• Drew says:

            Oh, and how did I forget this, “Girardi is just bad at his job.” Wow, 23 over and we get this. You my friend, are oaktagger of the day.

          • thebusiness says:

            So the reason to not pitch him is because he’s rusty?

            An exercise in circular logic.

            Carry on.

            • Drew says:

              When your best 4 relievers are unavailable, yes. He was the last option, as I mentioned.

              • I’m going to have to disagree there.

                We have a massive lead. And as we agreed last night, you have to take advantage of these low-leverage situations to work your young pitchers. I understand Girardi wanting to hold back a reliever in the pen in case things get out of hand, but the one held back shouldn’t have been Melancon (the youngest and rustiest), it should have been D-Rob (the best and most recently used).

                Not only because Melancon needs the work way more (and D-Rob needs it way less), but also because if you put in D-Rob/Albie first and they shit the bed, now you still have to put in Melancon (who is rusty and untrustworthy) but in a HIGHER leverage situation.

                All signs point to having Melancon pitch in the blowout first, before all other options.

  13. JGS says:

    Shields is now 4-13, 5.68 (1.439 WHIP) in 20 starts against Boston and New York.

    when did he become “big game” James Shields anyway?

  14. DreDog says:

    Could it be that Kate Hudson is the anti-Jessica Simpson??????

  15. Makes you think:

    In his second year as Yankees’ manager, and only third year managing over all, Joe Girardi has his team only one game behind the Dodger for the best record in all of baseball.

    • Drew says:

      hard to imagine considering Girardi is just bad at his job.

      • thebusiness says:

        A stack of bricks could manage this roster to 60 wins. Manager’s rarely effect W/L too much either way. Winning doesn’t mean you made the right decision, just like losing doesn’t mean you made the wrong decision. Putting your top relief prospect on ice for 3 weeks is bad whether you win 20 straight or lose 20 straight.

      • Klemy says:

        Imagine where this team would be if Francona were calling the shots.


    • DreDog says:

      I like it. Now if he can not get into a fight with the owners. I admit, I was a Mattingly guy, but Girardi has been growing on me.

    • K.B.D. says:

      And he did it without Paul Quantrill, Steve Karsay or Scott Proctor. Unfathomable.

    • whozat says:

      It’s actually pretty irrelevant. The Dodgers are in the weakest division in the weaker league.

      I’m much more impressed by Girardi’s ability to learn from at least some of his mistakes. The ARod situation back in Miami, the media issues from last season, and — Melancon notwithstanding — he’s done a decent job of evaluating new players (and veteran players) dispassionately. Bruney was sucking, so he stopped getting given big outs for a while. Robertson was doing well for a while, so he got more opportunities. Aceves was rewarded for his early dominance in the pen, and Hughes was not consigned to mopup duty because of his struggles as a starer. Johnny has been removed for defensive purposes instead of continuing to be treated as though he was still an elite CFer being kind enough to cover LF for us.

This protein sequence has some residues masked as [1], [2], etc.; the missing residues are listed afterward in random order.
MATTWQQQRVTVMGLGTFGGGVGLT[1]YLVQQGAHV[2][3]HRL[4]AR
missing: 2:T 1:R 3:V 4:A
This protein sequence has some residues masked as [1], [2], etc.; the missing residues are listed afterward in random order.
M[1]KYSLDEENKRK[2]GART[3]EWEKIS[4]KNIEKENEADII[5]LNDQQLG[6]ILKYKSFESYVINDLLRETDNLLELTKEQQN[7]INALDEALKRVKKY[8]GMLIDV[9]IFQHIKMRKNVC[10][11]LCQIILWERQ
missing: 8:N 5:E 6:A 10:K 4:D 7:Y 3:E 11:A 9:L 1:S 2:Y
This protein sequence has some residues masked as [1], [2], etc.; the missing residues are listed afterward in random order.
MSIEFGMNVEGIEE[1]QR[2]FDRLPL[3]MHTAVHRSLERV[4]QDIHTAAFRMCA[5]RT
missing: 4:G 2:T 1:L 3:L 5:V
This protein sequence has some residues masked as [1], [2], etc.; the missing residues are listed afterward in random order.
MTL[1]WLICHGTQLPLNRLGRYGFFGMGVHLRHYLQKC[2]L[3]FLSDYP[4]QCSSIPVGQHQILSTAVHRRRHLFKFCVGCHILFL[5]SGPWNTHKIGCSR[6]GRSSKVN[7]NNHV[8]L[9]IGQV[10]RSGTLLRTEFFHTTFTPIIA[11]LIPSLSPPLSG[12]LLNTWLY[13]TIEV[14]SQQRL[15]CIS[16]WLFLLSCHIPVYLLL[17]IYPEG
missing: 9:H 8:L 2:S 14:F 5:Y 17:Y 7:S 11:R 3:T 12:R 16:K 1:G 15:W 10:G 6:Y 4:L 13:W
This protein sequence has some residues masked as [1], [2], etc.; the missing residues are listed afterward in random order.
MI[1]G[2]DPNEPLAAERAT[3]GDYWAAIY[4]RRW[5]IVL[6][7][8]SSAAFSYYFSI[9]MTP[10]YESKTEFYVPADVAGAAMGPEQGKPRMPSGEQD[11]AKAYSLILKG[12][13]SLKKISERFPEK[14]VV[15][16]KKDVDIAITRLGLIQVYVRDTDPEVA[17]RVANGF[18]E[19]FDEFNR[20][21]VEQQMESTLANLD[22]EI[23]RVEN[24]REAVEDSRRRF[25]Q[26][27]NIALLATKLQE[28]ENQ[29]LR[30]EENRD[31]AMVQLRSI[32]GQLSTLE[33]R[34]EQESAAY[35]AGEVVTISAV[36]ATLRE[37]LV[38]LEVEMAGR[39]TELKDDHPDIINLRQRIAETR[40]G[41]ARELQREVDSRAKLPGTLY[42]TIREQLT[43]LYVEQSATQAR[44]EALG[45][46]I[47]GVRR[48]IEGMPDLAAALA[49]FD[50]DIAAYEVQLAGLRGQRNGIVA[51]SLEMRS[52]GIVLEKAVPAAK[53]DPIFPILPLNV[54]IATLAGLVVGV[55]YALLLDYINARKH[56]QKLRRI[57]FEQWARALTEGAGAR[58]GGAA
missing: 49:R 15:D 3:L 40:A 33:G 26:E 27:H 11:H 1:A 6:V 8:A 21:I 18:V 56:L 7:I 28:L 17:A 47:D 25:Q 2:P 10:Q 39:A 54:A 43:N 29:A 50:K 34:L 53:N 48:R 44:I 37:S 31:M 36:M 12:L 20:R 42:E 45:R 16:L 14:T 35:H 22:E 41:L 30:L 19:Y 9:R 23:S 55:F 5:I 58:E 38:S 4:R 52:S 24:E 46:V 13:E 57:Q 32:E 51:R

JoeT decided his opinion of you fast, and there was nothing you could do to change it. JoeG is a lot better about that.

  16. Salty Buggah says:

    AJ: “I didn’t really feel overpowering,” Burnett said. “I had a lot more movement tonight than velocity. We mixed in everything and confidence is huge.” (Makes sense as his velocity was a bit lower and he said he did not have command of his curveball.)

    From ESPN:

    • Yankees starter got nine swing-and-miss strikes via fastball (most with fastball this season).

    • Retired leadoff batter in every inning pitched.

    • Retired 81 percent of hitters when the batter went to two strikes.

    Not having all of his stuff but still is dominant. I like it.

    • Drew says:

      I believe most of those swings and misses on FB’s were early in the game, the first few innings.
      My favorite quote form AJ tonight: it was a question that was something like, “Is this what you envisioned when you came to the Yankees?” He said something along the lines of, “No, not yet, we’ll find out in October.”
      Love it

  17. Drew says:

    Well, what I’ve gleaned from this thread:
    -AJ is the man.
    -Many Yankee fans are not happy with having the best record in our respective league.
    -If there is something to complain about, many will complain about it.
    -Winning while giving four men in the pen a day off with an 8 run lead is not necessarily getting the job done.
    -Girardi has no idea what he’s doing while leading his team to dominance.

    • ranger11 says:

      It is very strange. I thought there would be a lot of happy, positive comments. They have to send Melancon back down. He’s causing too much tension amongst Yankee fans at 2 in the morning.

    • Nady Nation says:

      “Winning while giving four men in the pen a day off with an 8 run lead is not necessarily getting the job done.”

      Totally not the argument you were making. You said earlier in the thread “D-Rob and Albaladejo got the job done,” and then went on to claim that Albaladejo did his job, in essence, b/c the team won the game. He was handed a 7 run lead in the 8th inning, the equivalent of utter mop up work, and he couldn’t even get through a full inning. The team needed to waste another reliever b/c of his total suckitude. So really, FIVE bullpen arms could’ve gotten the day off, but Albaladejo could only muster 2/3 IP. If you consider that “getting the job done,” you have insanely low standards for the Yankee bullpen.